mal·aise: noun mə-lāz, ma-, -lez
1: an indefinite feeling of debility or lack of health often indicative of or accompanying the onset of an illness
2: a vague sense of mental or moral ill-being <a malaise of cynicism and despair — Malcolm Boyd>
*definition courtesy of Merriam-Webster Online
Last Monday was more Monday than usual. I was coming down with a cold; just the beginning drips and tickles that haven’t developed into a full-fledged case of the cruds. It was at the point where you still hold out hope you can fight it off, but deep-down you know you won’t be able to. That didn’t help me cope any better with my constant companion of late – the little black cloud I’ve been walking around under.
I’ve been toting around a sack of malaise that sometimes has me teetering on the brink of despair.
Why? Various reasons. The health concerns of beloved, aging parents, setbacks at work, worries for my children, angst over the direction our country is taking, etc, etc, etc.
All that stuff is worrying me, it’s true, but it’s not the bottom line. If I’m being honest, I don’t want to be. Honest, I mean. It may be the best policy, but in my case it’s not very flattering, to wit:
The main thing bothering me is the shuffling off of this mortal coil. The wrinkling, sagging, bagging, decay of the body. Gaining back some of the weight I recently lost. The depressing slide from Woman with a capital va-va-voom to Matron. The where-do-I-go-from-here that comes with being how-the-hell-did-I-get-to-be-53-years old.
In short; it’s a mid-life crisis.
How distressingly cliché. I know.
I left my office after work that Monday in my sweats, as usual, but no way I was going to the YMCA. To hell with that workout stuff – why bother? I didn’t want to go home, either. I took my crabby self to a local park hoping a walk would clear the mental cobwebs that were clouding my vision of the world. At the very least it would distract me from the constant temptation to score just a little hit from my favorite pusher – Little Debbie.
I plugged the ear buds into my iPod and started out around the small lake in the park. It took a ¼ turn before it penetrated my gloom that it was a perfect, early fall day; not cold, not hot. The trees had turned color suddenly, overnight it seemed. We woke up one morning and fall color was here with its intense, fleeting display. I started walking faster.
My favorite song, “Roundabout” , came through my ear buds, filling my head and lifting my spirits.
The sky was still bright at early evening, clear and blue, but the sun had started its descent. It painted the undersides of the clouds pink and made my shadow a stilt-walker, almost touching the lake.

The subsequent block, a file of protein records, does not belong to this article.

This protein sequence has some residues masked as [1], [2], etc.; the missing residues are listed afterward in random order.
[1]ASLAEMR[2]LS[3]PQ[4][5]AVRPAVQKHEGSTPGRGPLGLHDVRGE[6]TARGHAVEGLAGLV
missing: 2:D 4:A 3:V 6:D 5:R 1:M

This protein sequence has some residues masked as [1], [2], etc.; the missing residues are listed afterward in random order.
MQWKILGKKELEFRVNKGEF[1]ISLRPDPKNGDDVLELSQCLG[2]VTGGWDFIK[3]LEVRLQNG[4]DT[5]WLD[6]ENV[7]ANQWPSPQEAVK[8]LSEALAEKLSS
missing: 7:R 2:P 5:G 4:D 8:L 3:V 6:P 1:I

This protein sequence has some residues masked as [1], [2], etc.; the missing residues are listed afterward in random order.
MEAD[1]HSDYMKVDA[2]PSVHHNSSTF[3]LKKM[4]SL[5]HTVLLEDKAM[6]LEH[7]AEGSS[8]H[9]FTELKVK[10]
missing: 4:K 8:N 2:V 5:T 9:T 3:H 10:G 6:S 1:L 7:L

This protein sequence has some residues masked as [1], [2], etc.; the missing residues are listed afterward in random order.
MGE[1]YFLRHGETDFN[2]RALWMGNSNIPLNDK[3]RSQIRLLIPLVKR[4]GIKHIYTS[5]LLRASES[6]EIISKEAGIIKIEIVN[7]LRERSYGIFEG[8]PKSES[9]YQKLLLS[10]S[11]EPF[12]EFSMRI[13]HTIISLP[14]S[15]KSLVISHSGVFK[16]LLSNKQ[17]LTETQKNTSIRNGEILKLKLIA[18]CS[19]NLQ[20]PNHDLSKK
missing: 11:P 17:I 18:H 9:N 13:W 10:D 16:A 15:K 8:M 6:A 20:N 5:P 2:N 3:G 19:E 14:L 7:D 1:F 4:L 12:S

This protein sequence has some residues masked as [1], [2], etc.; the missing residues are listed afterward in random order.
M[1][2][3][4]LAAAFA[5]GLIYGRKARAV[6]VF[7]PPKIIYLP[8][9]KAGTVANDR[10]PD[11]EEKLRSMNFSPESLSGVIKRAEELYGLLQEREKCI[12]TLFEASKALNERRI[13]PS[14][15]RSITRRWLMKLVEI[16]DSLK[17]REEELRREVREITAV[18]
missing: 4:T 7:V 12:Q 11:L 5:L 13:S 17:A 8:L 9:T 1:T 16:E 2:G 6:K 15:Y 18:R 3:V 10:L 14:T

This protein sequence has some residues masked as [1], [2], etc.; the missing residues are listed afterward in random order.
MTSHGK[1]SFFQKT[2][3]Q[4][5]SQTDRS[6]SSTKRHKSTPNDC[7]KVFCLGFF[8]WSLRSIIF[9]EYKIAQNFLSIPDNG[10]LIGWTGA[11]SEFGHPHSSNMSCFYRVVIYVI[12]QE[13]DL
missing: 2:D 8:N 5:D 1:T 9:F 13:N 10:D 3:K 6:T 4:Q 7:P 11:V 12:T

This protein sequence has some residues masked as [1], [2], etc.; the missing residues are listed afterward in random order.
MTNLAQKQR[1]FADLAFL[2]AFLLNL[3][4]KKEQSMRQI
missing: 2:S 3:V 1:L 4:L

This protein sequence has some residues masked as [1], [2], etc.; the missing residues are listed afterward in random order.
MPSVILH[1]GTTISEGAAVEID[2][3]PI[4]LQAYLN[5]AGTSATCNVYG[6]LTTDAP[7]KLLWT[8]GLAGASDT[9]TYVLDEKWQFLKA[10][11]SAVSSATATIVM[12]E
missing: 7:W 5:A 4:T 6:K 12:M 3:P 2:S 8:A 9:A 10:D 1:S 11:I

I built up steam, both legs moving faster. They did the bidding of my agile brain without conscious thought; smoothly, easily, chubby thighs, cellulite and all. My 2 hands clenched, fingers wrinkled, limber and whole. My arms pumped free and easy despite once-freckles now turned to age-spots. My breathing sounded loud in my ears, the way it echoes when you’re wearing headphones. Not harsh or strained, but forceful, evidence that I was walking strong. My lungs filled and pushed out clear and clean, with no impediment. My heart pumped: ba-da-dum, ba-da-dum, rhythmic, faster. I demanded more and it delivered – no problem.
All of my own teeth – for the most part. Thank you, modern dentistry.
All my own parts – except for tonsils traded for ice cream in 3rd grade and gall bladder traded for pain relief at 40. It’s all Factory Original Equipment, too, regardless of what the tabloids may imply.
All those parts were operating together, if not in perfect harmony, then at least in some semblance of cooperation. This magical, human machine was all systems go and I was in control of it.
53! It wasn’t too long ago I would have been at the feeble end of life, the oldest crone in the tribe. People would marvel at my great age as they settled me on an ice floe with a one-way ticket to Valhalla. And yet, in this day and age, I am just in the middle (ish) with a long way to go, God willing.
I walked around the lake a second time as fast as I could without running. I strained to use all of my senses to experience my self and the spaces around me and I was filled with contentment. At the same time, I was ashamed.
I did nothing to earn any of this. It isn’t deserved. Don’t get me wrong – I’m not an especially crappy human being, but neither am I an especially saintly one. There is no rhyme or reason for all the gifts I have. I can’t understand, and I can’t explain. All I can do, the very least I can do, is appreciate.
Which brings me to this last part. It’s kind of a prayer.